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Asbestos is a naturally occurring material which became popular in the 20th century due to its resistance to heat, electricity and chemical damage, its sound absorption and tensile strength.  It was frequently mixed with another material and was used in over 3000 building materials. Asbestos fibres are toxic and can cause serious illness.  Asbestos fibres are present in the environment in Great Britain so people are exposed to very low levels of fibres.  However, a key factor in the risk of developing an asbestos-related disease is the total number of fibres breathed in.  Working on or near damaged asbestos-containing materials or breathing in high levels of asbestos fibres, which may be many hundreds of times that of environmental levels could increase your chances of getting an asbestos-related disease.

There are four main diseases associated with inhalation of asbestos fibres. These are asbestosis (a scarring of the lung tissue caused by asbestos), two kinds of cancer (mesothelioma and asbestos related lung cancer), and diffuse pleural thickening (a non-malignant disease affecting the lung lining).

As asbestos was so widely used in the 20th century we can be confident that the majority of buildings built before 1985 probably have some asbestos in them.  Since the use of asbestos in building products was not finally prohibited until 1999 we can only be sure a property is asbestos free if it was built after 2000.

Asbestos Surveys

Under the Control of Asbestos Regulations 2006, owners of non domestic buildings have the responsibility to manage asbestos in premises.  As such, asbestos surveys are carried out to comply with this legislation.  Surveys are also required before demolition or major refurbishment of any building.  There are three levels of asbestos survey and these are summarised below;

• Type 1 Asbestos Survey: Presumptive (Location and Assessment)

The purpose of the survey is to locate, as far as reasonably practicable, the presence and extent of any suspect Asbestos Containing Materials (ACMs) in the building and assess their condition.  This survey essentially defers the need to sample and analyse for asbestos (or the absence there of) until a later time (e.g. prior to demolition or major refurbishment). The duty holder bears potential additional costs of management for some non-asbestos-containing materials.  All areas will be accessed and inspected as far as reasonably practicable (e.g. above false ceilings and inside risers, service ducts etc.) or must be presumed to contain asbestos.  Any material, which can reasonably be expected to contain asbestos, must be presumed to contain asbestos, and where it appears highly likely to contain asbestos, there should be a strong presumption that it does. All materials, which are presumed to contain asbestos, will be assessed.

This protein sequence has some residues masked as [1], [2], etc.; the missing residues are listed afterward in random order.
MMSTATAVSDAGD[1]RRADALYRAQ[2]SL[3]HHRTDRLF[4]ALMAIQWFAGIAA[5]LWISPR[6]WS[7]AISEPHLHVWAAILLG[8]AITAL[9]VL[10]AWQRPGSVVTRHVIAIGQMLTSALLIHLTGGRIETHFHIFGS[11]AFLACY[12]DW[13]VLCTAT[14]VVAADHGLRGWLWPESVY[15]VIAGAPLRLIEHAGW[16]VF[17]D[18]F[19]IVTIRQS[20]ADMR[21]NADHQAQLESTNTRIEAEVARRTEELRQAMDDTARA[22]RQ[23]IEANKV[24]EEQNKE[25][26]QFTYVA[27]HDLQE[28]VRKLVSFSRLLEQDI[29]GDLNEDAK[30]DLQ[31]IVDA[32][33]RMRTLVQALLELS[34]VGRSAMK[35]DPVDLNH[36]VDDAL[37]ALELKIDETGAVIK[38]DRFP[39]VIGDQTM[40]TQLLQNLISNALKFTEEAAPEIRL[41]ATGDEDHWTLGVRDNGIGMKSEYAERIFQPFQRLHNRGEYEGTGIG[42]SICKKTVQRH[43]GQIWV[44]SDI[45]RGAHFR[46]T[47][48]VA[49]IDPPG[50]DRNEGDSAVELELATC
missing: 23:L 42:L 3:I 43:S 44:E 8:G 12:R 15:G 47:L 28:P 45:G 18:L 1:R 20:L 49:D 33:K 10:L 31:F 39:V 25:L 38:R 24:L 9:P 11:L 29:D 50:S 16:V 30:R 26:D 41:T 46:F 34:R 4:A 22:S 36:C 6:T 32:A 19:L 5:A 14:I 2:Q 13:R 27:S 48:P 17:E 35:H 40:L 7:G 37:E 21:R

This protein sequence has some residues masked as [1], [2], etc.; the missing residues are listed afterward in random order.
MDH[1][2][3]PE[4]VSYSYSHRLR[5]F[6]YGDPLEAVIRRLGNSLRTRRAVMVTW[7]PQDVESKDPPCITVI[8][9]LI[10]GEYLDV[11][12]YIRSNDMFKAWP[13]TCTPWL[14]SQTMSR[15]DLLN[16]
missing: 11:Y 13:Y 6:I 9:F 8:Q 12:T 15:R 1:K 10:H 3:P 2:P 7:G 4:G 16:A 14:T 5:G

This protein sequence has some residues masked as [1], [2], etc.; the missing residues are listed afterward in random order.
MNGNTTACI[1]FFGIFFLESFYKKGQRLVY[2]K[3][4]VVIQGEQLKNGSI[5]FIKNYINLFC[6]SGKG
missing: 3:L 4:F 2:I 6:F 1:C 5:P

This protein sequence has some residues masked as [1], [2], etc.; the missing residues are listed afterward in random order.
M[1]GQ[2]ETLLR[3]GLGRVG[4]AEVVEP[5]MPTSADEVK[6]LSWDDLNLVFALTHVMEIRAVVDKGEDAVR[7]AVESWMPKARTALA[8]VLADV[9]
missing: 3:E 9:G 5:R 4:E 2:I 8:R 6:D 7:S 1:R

• Type 2 Asbestos Survey: Sampling Survey (Standard Sampling, identification and assessment)

Sampling survey (Standard sampling, identification and assessment).  The purpose and procedures used in this survey are the same as for Type 1, except that representative samples are collected and analysed for the presence of asbestos.  If the material sampled is found to contain asbestos, other similar homogeneous materials used in the same way in the building can be strongly presumed to contain asbestos. Less homogeneous materials may require a greater number of samples.

• Type 3 Asbestos Survey: Pre-demolition / Major Refurbishment (Full access sampling and identification survey)

This type of survey is used to locate and describe, as far as reasonably practicable, all ACMs in the building and may involve destructive inspection, as necessary, to gain access to all areas, including those that may be difficult to reach.  A full sampling programme is undertaken to identify possible ACMs.  This survey is designed to be used as a basis for tendering the removal of ACMs from the building prior to demolition or major refurbishment, so the survey does not access the condition of the asbestos.

Asbestos Remediation / Management

There is a general belief that asbestos containing products are always releasing dangerous quantities of fibres and therefore as soon as they are recognised they should be removed and disposed of.  This would be counter productive.  When many ACM that are in good condition and are not being disturbed they will not be releasing dangerous quantities of fibres.  As soon as they are disturbed to be removed, however careful the operative is, they will release larger quantities of fibres than if the material was left alone.

The management should be based on the risk level associated with the situation, with the underlying theme being that ACM's, which are sound, undamaged and not releasing fibres, should not be disturbed; their condition should be monitored on a regular basis.

Where possible damaged materials should be repaired and then protected as necessary, provided that the repair or sealing will be durable and not likely to be disturbed.

Removal should only be performed where repair is not possible or the material is likely to be disturbed.

Removal of identified elements noted during an asbestos survey will be necessary if:

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